So if you hold these cultural values deeply, how does that impact one’s LGBTQ identity? In 2010, Pizza Ka-Yee Chow and Sheung-Tak Cheng from the Hong Kong Institute of Education published a study in the Journal of Counseling Psychology titled, “Shame, internalized heterosexism, lesbian identity and coming out to others: A comparative study of lesbians in mainland China and Hong Kong.” Shaming, according to Chow and Cheng, is an incredibly powerful tool often wielded by Chinese parents, and LGBTQ people are more likely than their straight counterparts to experience shaming at an early age. If, in a traditional Chinese family, a young girl snubs her nose at expectations of feminine behavior, or if a young boy is far more feminine than masculine, then shaming by their parents and elders is inevitable. As quoted by Chow and Cheng in their article, “Conforming to these [gender] norms is essential for maintaining harmony in collectivistic societies” (Chow & Cheng, 2010, p. 93). In their study, people who had been subjected to the longstanding cultural tradition of shame – particularly those who lived in mainland China, in contrast to those from Hong Kong – were not commonly out to their families. They had high levels of internalized shame. And they were more likely to be negatively influenced by the homophobia of others, which was associated with high levels of internalized stigma about lesbians. As Chow and Cheng put it, “They are the ones who see themselves in more negative ways globally, and when they encounter prejudice and discrimination from others, they are more ready to incorporate such stereotypical views into their already negative self” (Chow & Cheng, 2010, p. 101).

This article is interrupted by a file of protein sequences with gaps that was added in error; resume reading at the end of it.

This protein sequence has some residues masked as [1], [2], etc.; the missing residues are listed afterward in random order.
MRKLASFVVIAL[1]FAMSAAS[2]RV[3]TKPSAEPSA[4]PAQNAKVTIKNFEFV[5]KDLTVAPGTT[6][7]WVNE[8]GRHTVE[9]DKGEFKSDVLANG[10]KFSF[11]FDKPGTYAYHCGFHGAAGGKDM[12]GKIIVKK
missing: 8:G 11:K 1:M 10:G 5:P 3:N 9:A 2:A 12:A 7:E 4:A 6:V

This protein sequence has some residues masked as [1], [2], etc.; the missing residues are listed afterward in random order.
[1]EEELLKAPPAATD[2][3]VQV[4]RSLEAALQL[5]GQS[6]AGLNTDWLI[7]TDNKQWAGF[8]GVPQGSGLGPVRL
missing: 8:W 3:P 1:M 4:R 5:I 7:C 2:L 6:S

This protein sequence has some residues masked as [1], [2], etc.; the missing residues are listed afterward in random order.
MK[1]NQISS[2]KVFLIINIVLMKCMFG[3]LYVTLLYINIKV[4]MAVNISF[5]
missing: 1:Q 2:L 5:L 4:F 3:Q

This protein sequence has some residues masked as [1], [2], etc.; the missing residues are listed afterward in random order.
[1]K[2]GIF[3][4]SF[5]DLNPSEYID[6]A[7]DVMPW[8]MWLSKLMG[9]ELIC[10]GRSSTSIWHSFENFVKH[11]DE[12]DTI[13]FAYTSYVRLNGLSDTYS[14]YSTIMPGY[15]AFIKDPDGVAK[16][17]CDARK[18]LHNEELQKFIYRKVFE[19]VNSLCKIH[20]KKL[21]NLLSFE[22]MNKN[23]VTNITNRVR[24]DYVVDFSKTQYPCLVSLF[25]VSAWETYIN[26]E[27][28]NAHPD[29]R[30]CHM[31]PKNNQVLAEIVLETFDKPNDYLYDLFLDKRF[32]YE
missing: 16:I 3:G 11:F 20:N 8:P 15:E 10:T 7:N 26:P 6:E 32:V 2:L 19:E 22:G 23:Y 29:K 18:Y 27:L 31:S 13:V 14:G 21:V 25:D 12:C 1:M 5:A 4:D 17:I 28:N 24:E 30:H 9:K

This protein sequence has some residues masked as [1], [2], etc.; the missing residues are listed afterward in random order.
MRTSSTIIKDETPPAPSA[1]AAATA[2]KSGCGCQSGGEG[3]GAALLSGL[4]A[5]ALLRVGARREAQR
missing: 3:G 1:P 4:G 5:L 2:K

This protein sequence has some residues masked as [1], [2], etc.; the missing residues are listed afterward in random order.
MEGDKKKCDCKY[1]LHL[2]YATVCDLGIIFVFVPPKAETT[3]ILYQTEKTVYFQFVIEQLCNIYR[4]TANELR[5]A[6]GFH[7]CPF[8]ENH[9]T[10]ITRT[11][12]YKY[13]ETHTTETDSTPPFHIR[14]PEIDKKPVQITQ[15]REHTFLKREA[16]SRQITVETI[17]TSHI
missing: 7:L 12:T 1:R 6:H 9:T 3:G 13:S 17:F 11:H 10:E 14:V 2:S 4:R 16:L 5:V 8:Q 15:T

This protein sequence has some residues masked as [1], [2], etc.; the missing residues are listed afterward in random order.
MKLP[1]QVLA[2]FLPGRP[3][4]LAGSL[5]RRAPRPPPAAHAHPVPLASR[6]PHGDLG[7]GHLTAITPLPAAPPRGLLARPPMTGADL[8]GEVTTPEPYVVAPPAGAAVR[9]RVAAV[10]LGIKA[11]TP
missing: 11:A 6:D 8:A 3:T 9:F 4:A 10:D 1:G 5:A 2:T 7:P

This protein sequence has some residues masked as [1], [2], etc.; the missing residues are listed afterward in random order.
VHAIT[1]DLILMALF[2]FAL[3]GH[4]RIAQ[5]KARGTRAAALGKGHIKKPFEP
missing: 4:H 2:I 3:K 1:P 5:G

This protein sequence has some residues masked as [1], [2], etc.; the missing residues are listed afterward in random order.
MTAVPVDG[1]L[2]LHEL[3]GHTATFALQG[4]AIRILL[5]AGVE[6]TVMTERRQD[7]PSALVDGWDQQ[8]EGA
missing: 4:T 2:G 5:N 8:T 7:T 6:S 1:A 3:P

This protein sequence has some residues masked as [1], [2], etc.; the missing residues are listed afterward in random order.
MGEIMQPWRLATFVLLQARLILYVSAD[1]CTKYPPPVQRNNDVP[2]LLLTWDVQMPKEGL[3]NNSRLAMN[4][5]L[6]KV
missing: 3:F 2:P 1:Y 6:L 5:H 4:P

Given the longstanding traditions of honor, respect, and harmony, being out, open, and proud of who you are as an AAPI LGBTQ person is potentially a steep challenge. Yet I am continually awed and amazed by the resiliency and creativity of our people. In New York, Los Angeles, and San Francisco, for example, the LGBTQ community has introduced a new tradition of bringing a queer contingent to march in the Chinese New Year parade, a powerful symbol of the progressive alongside the traditional. Red envelopes containing money might be exchanged among same-sex couples for good luck. Or, these envelopes, containing “the money used to suppress the evil spirit” (loosely translated) might be presented to a local gay and lesbian center or marriage equality group – groups that could use the money to “suppress the evil spirit” of discrimination and oppression. Or a family photo could be taken in front of the home – whether it’s a same-sex couple with their children outside their house, or a “chosen LGBTQ family” photo taken outside of a community meetingplace. The possibilities of finding ways of being visible and honoring tradition are endless.